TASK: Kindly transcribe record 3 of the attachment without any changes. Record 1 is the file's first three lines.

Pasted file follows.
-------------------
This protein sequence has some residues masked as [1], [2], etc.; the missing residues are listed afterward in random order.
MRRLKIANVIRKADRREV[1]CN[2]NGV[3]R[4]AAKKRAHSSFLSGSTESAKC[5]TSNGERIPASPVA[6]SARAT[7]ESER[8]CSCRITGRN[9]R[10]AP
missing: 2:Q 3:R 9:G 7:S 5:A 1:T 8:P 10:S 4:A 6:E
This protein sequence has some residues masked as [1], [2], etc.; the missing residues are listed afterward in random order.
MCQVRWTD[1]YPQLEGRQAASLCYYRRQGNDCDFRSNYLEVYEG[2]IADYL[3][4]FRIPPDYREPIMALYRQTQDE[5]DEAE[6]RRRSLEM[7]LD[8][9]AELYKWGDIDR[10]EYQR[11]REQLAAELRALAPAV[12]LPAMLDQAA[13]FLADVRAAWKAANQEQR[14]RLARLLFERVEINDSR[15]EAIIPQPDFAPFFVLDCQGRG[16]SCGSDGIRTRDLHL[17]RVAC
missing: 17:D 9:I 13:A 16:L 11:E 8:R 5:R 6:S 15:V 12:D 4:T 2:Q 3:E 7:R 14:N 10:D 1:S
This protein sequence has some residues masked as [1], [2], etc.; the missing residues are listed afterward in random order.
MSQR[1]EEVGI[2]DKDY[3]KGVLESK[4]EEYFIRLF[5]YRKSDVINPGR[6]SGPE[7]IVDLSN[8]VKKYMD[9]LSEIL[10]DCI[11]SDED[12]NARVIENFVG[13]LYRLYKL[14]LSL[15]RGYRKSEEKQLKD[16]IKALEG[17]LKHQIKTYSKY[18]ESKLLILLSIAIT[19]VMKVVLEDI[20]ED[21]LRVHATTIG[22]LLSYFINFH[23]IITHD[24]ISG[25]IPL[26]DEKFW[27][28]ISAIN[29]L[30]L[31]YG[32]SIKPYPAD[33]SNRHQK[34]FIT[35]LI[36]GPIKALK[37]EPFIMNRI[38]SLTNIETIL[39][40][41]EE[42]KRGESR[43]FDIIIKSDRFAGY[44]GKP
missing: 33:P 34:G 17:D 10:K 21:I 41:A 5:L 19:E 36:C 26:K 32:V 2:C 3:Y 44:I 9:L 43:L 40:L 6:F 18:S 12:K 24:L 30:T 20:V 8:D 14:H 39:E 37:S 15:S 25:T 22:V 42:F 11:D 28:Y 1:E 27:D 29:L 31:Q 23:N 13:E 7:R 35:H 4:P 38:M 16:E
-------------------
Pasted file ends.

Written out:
This protein sequence has some residues masked as [1], [2], etc.; the missing residues are listed afterward in random order.
MSQR[1]EEVGI[2]DKDY[3]KGVLESK[4]EEYFIRLF[5]YRKSDVINPGR[6]SGPE[7]IVDLSN[8]VKKYMD[9]LSEIL[10]DCI[11]SDED[12]NARVIENFVG[13]LYRLYKL[14]LSL[15]RGYRKSEEKQLKD[16]IKALEG[17]LKHQIKTYSKY[18]ESKLLILLSIAIT[19]VMKVVLEDI[20]ED[21]LRVHATTIG[22]LLSYFINFH[23]IITHD[24]ISG[25]IPL[26]DEKFW[27][28]ISAIN[29]L[30]L[31]YG[32]SIKPYPAD[33]SNRHQK[34]FIT[35]LI[36]GPIKALK[37]EPFIMNRI[38]SLTNIETIL[39][40][41]EE[42]KRGESR[43]FDIIIKSDRFAGY[44]GKP
missing: 33:P 34:G 17:D 10:K 21:I 41:A 5:L 19:E 36:C 26:K 32:V 2:C 3:Y 44:I 9:L 43:L 40:L 6:F 18:S 12:K 24:L 30:T 20:V 8:D 14:H 39:E 37:S 15:S 25:T 22:V 42:F 11:D 28:Y 1:E 27:D 29:L 31:Q 23:N 13:E 7:R 35:H 4:P 38:M 16:E